The Role of Non-Governmental
Organizations (NGOs) and Other
Major Groups in Promoting
The role of non-governmental organizations (NGOs) and other major groups in promoting the participation of developing countries in international environmental agreements is increasingly being recognized by the international community as an important one. As mentioned in Chapter 4, they can assist with the operation of the incentives within the treaties. In addition, they can also function on the outside or independent of the treaties, promoting participation of developing countries through, for instance, debt-for-nature swaps not related to any treaty, as discussed above.
"Major groups," as a concept, entered the international arena with the Rio Conference. Governments recognized the role of major groups, contributing to the UNCED process both in unprecedented numbers and diversity of cultural and economic actors, and the important role they would play at the follow-up stage, 1 including the implementation of Agenda 21 and other international instruments negotiated at Rio. In the implementation and monitoring of sustainable development activities, the "major groups" concept pertains to the participation of economic and social actors from outside the realm of governmental and intergovernmental entities. Agenda 21 identifies nine major groups as follows: 1) women, 2) children and youth, 3) indigenous people, 4) NGOs, 5) local authorities, 6) workers and trade unions, 7) business and industry, 8) scientific and technological communities, and 9) farmers. 2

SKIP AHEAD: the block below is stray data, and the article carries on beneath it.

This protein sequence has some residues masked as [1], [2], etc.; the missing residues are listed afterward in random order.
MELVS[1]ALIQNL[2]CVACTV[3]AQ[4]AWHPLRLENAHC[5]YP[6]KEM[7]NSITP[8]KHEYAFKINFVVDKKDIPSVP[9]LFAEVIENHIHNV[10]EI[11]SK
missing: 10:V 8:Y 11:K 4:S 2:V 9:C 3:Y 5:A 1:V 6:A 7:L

Unfortunately, Agenda 21 does not define the concept, which has lead to some confusion because several of the major groups overlap, such as